Employers typically require some form of professional training in medical sonography for this position. You can complete a Diagnostic Medical Sonography training program at Concorde in as little as 21 months. This program includes 84.5 credit hours, including 300 lab hours and 960 clinical hours. Off-site clinical experience helps prepare students for the hands-on aspect of working as a diagnostic medical sonographer.
The curriculum for a diagnostic medical sonographer includes courses on anatomy, medical terminology, and applied sciences. Students engage in both didactic and clinical instruction. Depending on the facility where you choose to train, you may have the opportunity to focus on a particular concentration within diagnostic medical sonography, such as abdominal sonography, obstetrics and gynecology sonography, and more.
Upon completion of an accredited sonography program, individuals may elect to pursue the professional American Registry of Diagnostic Medical Sonographers' (ARDMS) certification exams. Those who successfully complete the exam will earn the registered diagnostic medical sonographer (RDMS) credential. Though the RDMS certification is not mandated at either a state or national level, carrying this designation can increase employability.
The ARDMS credential has two parts. First, applicants must pass the general Sonography Principles & Instrumentation (SPI) exam. Next, applicants must pass a specialized exam on either Abdomen (AB), Breast (BR), Fetal Echocardiography (FE), Obstetrics and Gynecology (OB/GYN), or Pediatric Sonography (PS).
Individuals can take the SPI prior to graduation as long as they have completed a general, medical, or sonographic physics course that specifically indicates physical principles, physics, or instrumentation in the title. To apply for the SPI exam, individuals must provide a copy of a valid government-issued photo ID and one of the following:
- A transcript from a general, medical, or sonographic college, post-secondary school, or higher education institution that includes said course title and a grade for the class.
- A CME certificate indicating successful completion of a physics review course, general, medical, or sonographic physics seminar, or physics correspondence course which awards a minimum of 12 ARDMS-accepted CME credits. These credits must be obtained within two years of submission.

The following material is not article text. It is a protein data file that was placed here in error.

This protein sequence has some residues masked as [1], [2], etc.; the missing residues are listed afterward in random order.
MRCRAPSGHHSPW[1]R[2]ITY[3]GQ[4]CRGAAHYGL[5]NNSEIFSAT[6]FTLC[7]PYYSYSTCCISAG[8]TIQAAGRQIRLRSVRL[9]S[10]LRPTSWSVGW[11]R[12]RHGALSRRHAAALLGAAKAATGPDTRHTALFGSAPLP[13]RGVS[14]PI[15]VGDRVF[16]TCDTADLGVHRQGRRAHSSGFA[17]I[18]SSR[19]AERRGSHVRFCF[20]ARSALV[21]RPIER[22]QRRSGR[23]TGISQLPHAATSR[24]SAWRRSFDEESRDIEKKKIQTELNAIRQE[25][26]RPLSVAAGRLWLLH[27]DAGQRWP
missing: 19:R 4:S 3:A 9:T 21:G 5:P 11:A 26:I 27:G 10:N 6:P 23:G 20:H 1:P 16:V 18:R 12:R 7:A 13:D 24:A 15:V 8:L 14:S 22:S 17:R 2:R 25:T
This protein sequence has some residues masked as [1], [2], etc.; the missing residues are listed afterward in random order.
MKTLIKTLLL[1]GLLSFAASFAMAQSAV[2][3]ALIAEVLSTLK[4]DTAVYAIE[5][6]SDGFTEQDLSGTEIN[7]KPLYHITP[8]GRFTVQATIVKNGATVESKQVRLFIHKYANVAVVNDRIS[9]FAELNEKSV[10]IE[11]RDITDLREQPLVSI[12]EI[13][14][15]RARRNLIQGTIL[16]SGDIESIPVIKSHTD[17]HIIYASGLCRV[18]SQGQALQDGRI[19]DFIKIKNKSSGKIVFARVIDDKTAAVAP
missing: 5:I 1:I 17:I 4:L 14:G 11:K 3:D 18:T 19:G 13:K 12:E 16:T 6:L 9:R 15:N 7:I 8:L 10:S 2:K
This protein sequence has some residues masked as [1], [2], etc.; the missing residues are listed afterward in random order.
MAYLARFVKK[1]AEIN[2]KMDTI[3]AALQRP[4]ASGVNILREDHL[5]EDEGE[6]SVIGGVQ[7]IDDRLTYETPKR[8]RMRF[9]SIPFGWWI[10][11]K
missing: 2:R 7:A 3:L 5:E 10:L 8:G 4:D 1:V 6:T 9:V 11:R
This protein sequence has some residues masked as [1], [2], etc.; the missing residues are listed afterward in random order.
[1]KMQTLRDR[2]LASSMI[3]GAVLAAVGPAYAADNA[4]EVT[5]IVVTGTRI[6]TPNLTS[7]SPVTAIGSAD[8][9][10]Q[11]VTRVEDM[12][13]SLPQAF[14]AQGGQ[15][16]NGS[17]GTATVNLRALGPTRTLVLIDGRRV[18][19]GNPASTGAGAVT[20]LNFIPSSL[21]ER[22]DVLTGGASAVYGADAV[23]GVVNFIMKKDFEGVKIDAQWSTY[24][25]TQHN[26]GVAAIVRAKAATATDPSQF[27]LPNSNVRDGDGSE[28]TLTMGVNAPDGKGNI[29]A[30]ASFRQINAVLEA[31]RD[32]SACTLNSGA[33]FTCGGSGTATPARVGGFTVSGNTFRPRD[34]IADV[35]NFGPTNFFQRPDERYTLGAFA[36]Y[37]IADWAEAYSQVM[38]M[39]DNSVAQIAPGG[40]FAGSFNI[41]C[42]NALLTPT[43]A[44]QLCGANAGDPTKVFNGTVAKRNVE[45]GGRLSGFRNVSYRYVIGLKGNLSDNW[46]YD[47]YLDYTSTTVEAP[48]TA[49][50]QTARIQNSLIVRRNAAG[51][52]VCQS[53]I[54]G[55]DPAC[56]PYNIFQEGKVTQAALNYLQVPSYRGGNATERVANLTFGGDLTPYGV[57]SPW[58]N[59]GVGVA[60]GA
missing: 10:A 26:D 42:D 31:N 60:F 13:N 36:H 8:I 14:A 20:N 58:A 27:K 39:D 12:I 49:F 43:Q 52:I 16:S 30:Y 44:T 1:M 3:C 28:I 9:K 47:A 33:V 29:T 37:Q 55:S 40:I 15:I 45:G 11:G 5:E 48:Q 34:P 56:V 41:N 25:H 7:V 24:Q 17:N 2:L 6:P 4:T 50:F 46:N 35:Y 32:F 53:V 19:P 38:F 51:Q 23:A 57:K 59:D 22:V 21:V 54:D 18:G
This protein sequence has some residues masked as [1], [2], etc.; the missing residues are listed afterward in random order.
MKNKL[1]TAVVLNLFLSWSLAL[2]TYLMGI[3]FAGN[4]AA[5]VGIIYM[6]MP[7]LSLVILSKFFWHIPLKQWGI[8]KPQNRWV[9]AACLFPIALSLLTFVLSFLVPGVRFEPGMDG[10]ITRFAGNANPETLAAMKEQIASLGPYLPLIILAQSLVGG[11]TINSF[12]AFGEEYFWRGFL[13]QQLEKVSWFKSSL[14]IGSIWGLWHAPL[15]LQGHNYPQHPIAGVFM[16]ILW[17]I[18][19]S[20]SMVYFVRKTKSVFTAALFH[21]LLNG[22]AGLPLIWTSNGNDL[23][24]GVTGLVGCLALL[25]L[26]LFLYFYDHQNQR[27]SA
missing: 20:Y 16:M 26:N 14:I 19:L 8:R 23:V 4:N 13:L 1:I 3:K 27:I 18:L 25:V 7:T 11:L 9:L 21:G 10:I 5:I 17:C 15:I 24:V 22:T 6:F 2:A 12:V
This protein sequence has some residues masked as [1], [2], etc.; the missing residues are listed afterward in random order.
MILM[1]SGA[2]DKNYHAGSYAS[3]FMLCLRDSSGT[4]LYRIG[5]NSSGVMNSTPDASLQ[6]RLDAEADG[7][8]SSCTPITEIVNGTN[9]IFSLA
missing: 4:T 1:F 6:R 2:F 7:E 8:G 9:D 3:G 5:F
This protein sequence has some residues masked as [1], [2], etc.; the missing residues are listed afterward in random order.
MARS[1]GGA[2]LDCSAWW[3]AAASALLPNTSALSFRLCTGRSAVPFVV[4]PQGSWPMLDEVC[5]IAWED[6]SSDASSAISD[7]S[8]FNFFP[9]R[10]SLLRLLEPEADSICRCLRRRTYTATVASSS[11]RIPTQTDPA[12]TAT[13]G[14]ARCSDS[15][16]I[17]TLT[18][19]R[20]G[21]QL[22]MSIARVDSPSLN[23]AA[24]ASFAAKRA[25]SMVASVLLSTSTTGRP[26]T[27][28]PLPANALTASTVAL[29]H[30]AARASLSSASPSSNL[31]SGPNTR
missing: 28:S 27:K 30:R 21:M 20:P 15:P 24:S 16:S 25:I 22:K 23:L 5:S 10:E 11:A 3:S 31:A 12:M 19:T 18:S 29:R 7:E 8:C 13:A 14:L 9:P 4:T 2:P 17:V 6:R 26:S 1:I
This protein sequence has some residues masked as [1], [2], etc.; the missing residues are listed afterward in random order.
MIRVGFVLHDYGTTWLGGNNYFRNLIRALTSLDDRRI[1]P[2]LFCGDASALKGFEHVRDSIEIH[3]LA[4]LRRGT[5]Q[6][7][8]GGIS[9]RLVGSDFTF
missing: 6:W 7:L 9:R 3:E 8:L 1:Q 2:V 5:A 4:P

To complete the specialized test, applicants must have a more thorough educational background that adheres to one of the following:
- A two-year allied health education program related to patient care (including but not limited to diagnostic medical sonographer, respiratory therapist, physical therapist, occupational therapist, radiologic technologist, or registered nurse) and 12 months of full-time clinical ultrasound or vascular experience.
- Completion of (or enrollment in) an accredited program for diagnostic medical sonography, diagnostic cardiac sonography, or vascular technology.
- A bachelor's degree in any major with 12 months of full-time clinical ultrasound or vascular experience.
- Completion of (or enrollment in) a bachelor's degree program in sonography or vascular technology.
- One of the following active credentials:
- Only RCS, RCCS, or RSV from Cardiovascular Credentialing International (CCI).
- Only sonography, vascular sonography, or breast sonography from American Registry of Radiologic Technologists (ARRT).
- Only CRGS, CRCS, or CRVS from Sonography Canada.
- DMU from Australasian Society of Ultrasound Medicine (ASUM).
The specializations in which sonographers may pursue ARDMS certification include:
- Abdomen (AB): The areas of organs, soft tissues, and blood vessels in the abdominal cavity.
- Breast (BR): The areas of normal breast and breast abnormalities found with mammography.
- Fetal Echocardiography (FE): The areas of fetal physiology, pathology, hemodynamics, and cardiac anatomy prior to delivery.
- OB/GYN: The areas of the female reproductive system and the fetus in all trimesters of pregnancy.
- Pediatric Sonography: The areas of the head, spine, chest, hips, joints, and genitourinary system in a pediatric patient.
Diagnostic medical sonographers can elect to focus on one or more areas of specialty. Some employers seek sonographers who will focus on a single specialty area while other facilities, such as hospitals, typically want sonographers who can work in a variety of different areas.
To maintain ARDMS credentials (2), individuals must earn the appropriate number of continuing medical education (CME) requirements every three years. Individuals must have a minimum of 30 CMEs for any RDMS credential. Those with a specialty may need to focus some or all of their CMEs on that specialty area, as determined by the ARDMS.
If you're interested in becoming a diagnostic medical sonographer, you can complete your education in just 21 months and get on the path toward a fulfilling career quickly. Check out the Diagnostic Medical Sonography Program at Concorde now.
“Diagnostic Medical Sonographers and Cardiovascular Technologists and Technicians,” Bureau of Labor Statistics, https://www.bls.gov/ooh/healthcare/diagnostic-medical-sonographers.htm#tab-6
“Continuing Medical Education (CME) Requirements,” ARDMS, https://www.ardms.org/maintain-certification/cme/